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Working As A Unit – The Body’s Subsystems

When we experience pain, injury or stiffness we instinctively focus on that particular area or body part. The way we treat ourselves or manage this complaint then takes the same specific focus, targeting the painful or restricted area. This may help reduce any of the local trauma and be temporarily relieving. However, in order to fix any underlying dysfunctions that may be contributing to any pain, or stiffness we sometimes need to approach the body a series of “chains” or systems. These systems work together to allow efficient movement, and aren’t just independent muscles.

The Body’s Subsystems…

Five of the main subsystem identified in the health and fitness world are the Anterior Oblique Subsystem (AOS), Posterior Oblique Subsystem (POS), Lateral Subsystem (LS), Deep Longitudinal Subsystem (DLS), and the Intrinsic Stabilisation Subsystem (ISS). Each system offers a different function but they all need to be working effectively together to ensure the body is stable and moving properly. This then helps prevent injury or dysfunction.

Should any of the subsystems be not be functioning optimally it will have a debilitating effect on movement efficiency, joint function, and cause potential alterations in posture. If we can understand the function of these subsystems, and how they can affect our posture and movements then we may be able to rectify any dysfunctions, improve our posture, and maintain pain free function. This blog post will therefore discuss each of the five subsystems and provide an overview to help recognise common dysfunctions so we can address these systems in our daily training.

Anterior Oblique Subsystem…

The AOS consists of the External Obliques, Abdominal Fascia, and opposite side Adductors (National Association of Sports Medicine). Additional muscles have been considered part of this subsystem such as the Internal Obliques, and Rectus Abdominis (Brookbush Institute).

This subsystem stabilises the anterior or front chain and trunk during functional movements such as walking. It also helps transfer force between the lower and body, specifically integrating pushing and twisting movements. This system helps reduce any excessive or forceful rotation or extension through the trunk, anterior pelvic tilt or sacroiliac joint (SIJ) motion within the Lumbo-Pelvic Hip Complex (LPHC). The muscles of this subsystem achieve its function by actively lengthening or eccentrically contracting.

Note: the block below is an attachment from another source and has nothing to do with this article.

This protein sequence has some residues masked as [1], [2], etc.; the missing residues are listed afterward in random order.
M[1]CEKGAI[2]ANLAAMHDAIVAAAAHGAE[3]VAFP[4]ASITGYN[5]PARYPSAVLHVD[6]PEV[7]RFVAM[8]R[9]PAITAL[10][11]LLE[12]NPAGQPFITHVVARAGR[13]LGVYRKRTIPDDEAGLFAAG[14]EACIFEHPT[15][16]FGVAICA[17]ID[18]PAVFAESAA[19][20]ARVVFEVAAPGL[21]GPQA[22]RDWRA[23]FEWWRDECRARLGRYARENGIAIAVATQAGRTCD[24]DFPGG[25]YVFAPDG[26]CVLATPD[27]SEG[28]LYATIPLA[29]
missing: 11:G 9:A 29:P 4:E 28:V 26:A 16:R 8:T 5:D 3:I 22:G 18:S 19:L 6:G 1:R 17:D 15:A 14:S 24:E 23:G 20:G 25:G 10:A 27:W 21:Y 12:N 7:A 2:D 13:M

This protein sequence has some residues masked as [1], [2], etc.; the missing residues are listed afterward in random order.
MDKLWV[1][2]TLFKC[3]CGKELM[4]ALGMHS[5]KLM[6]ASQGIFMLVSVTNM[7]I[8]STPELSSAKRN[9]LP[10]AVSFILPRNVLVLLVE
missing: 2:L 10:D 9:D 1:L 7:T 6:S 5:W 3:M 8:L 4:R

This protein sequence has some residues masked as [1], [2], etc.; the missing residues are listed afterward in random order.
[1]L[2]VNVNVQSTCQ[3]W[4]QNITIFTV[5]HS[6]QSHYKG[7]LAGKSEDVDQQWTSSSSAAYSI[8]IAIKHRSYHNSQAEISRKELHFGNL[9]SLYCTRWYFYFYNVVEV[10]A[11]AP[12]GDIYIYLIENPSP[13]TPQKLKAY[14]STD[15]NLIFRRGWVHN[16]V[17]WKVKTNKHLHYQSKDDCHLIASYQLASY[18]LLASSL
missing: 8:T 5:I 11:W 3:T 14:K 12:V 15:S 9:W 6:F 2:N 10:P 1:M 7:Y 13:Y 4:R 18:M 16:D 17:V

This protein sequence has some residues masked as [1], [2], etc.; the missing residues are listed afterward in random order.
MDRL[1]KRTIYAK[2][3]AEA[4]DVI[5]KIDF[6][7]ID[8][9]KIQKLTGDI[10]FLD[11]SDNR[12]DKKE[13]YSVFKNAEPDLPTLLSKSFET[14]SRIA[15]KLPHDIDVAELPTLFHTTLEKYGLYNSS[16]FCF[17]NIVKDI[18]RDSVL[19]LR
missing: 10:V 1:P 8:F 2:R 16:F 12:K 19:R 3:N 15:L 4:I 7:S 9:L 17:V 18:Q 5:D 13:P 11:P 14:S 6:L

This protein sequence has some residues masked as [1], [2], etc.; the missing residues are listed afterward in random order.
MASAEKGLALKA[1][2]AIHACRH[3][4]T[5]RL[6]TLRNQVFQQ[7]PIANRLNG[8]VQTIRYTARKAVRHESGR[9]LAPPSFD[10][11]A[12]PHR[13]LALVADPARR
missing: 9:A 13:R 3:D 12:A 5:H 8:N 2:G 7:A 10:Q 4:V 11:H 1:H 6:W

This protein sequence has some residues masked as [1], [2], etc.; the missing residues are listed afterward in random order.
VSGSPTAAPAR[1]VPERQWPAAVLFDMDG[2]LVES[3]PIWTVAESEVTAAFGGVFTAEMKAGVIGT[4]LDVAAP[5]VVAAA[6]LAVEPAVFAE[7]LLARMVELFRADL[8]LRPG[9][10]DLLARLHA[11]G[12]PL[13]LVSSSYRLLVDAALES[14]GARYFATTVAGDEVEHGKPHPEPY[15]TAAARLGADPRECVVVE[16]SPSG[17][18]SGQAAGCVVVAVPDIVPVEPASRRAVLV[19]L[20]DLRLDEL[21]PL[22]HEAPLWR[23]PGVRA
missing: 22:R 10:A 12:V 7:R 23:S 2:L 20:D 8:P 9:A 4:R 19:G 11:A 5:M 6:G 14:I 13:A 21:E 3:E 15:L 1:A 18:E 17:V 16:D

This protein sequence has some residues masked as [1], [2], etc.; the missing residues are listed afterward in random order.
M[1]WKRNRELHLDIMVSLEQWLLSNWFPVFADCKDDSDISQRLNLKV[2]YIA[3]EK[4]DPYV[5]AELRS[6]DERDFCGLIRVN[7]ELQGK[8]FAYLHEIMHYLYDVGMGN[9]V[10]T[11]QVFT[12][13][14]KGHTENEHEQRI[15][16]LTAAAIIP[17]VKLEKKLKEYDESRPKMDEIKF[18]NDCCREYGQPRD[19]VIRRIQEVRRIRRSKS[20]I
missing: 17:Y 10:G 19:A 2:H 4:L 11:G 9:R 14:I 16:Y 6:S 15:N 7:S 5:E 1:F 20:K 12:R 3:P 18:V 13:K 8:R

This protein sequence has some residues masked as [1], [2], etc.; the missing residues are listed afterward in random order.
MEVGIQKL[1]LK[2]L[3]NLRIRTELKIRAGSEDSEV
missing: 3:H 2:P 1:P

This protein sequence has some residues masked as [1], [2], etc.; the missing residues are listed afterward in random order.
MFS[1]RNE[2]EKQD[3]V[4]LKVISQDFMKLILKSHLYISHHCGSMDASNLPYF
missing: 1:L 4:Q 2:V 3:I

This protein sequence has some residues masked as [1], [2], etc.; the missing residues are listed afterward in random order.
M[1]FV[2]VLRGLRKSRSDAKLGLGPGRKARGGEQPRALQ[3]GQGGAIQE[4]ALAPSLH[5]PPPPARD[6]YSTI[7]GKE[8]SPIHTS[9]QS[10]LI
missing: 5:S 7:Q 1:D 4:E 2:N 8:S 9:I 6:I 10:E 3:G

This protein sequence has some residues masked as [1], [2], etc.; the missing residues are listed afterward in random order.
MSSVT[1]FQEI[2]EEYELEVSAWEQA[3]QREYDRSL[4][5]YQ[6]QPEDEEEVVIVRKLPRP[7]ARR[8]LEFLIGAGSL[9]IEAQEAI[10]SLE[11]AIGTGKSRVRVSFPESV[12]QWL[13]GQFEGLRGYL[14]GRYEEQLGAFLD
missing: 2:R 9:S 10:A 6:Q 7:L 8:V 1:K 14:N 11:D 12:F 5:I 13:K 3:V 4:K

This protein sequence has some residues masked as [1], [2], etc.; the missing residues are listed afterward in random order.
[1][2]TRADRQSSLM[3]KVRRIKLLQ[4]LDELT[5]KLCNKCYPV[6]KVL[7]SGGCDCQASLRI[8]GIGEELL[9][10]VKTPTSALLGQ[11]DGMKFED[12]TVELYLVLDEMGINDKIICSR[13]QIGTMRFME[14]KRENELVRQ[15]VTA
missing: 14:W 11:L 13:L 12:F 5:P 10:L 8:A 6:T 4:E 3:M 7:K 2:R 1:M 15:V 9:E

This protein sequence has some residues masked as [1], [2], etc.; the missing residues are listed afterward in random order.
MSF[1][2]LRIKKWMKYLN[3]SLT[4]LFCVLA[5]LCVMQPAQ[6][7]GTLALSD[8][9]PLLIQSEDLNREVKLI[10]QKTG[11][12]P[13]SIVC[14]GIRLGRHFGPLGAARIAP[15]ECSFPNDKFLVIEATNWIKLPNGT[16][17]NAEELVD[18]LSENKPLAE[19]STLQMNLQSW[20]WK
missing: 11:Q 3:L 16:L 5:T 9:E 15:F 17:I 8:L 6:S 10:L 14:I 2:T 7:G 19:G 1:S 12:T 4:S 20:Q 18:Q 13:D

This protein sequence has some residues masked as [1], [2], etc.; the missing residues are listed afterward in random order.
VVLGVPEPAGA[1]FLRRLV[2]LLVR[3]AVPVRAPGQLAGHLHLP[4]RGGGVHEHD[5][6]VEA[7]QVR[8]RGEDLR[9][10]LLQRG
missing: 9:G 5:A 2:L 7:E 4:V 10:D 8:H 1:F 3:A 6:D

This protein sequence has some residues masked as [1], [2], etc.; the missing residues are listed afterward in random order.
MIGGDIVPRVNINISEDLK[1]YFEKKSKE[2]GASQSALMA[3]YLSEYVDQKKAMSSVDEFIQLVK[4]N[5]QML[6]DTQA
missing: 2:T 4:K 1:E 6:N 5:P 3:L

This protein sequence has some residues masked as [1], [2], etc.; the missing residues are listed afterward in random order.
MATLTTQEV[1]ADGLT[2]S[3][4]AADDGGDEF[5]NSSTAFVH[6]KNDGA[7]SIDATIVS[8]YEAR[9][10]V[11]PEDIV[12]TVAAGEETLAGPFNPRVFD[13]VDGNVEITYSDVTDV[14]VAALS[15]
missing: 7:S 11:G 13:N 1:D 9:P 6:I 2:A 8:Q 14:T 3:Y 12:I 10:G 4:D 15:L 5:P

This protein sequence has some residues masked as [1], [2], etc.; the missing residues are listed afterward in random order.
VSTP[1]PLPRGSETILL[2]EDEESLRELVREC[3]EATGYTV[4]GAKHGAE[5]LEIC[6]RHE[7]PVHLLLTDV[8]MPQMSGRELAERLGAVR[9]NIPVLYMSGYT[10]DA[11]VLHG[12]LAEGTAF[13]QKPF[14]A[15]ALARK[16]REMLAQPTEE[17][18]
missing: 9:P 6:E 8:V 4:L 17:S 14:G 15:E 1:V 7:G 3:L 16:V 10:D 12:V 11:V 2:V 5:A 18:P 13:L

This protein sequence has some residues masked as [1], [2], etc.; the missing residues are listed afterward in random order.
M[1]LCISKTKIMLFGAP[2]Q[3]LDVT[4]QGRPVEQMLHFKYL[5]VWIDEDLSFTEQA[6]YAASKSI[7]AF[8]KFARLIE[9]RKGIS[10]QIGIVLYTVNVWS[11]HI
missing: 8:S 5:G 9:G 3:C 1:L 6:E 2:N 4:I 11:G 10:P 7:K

Common Dysfunctions…

This system can commonly be either overactive or underactive, which can contribute and present as a dysfunction in certain areas of the body.

…Overactivity of AOS…

The AOS can be overactive and can cause a dysfunction in the upper body. This may present as certain adaptations during an overhead squat assessment. Specific things to look for are and excessive forward lean of the torso, scapula winging, excessive internal rotation of the shoulder, increased curve of the upper back (thoracic kyphosis). It is common for an over-active AOS to be paired with and underactive POS which will be discussed later.

If these adaptations arise and you think your obliques, and adductors being overworked then you can approach this by reducing any core flexion exercises in your program i.e. crunches, and release shortened, tight structures associated with the dysfunction such as the pecs, and obviously adductors and obliques. You will also want to increase the activity of the POS which will be discussed later.

…Underactivity of AOS…

An underactive AOS can contribute to a dysfunction in the LPHC. This dysfunction will display an anterior pelvic tilt, and an excessive curve in the lumbar spine (lumbar lordosis) as a result of excessive extension coupled with no resistance or stabilisation from the AOS. This again is often paired with an underactive POS.
You can approach this underactivity of the AOS and pelvic tilt etc. by loosening the tight structures, usually the hip flexors and the erector spinae muscles in the lower back. You should also then activate the AOS by including the following into your program.

1. Cable Chop Patterns – to activate the AOS, squeeze glutes, legs stabilise and AOS resists the extension and rotation of the cables as you chop from high to low.

2. Ball Catch-Twist-Throw – sit on a yoga ball, have a partner throw you a medicine ball, catch the ball whilst maintaining stable, twist to one side then twist back throwing the ball back. Repeat on the other side.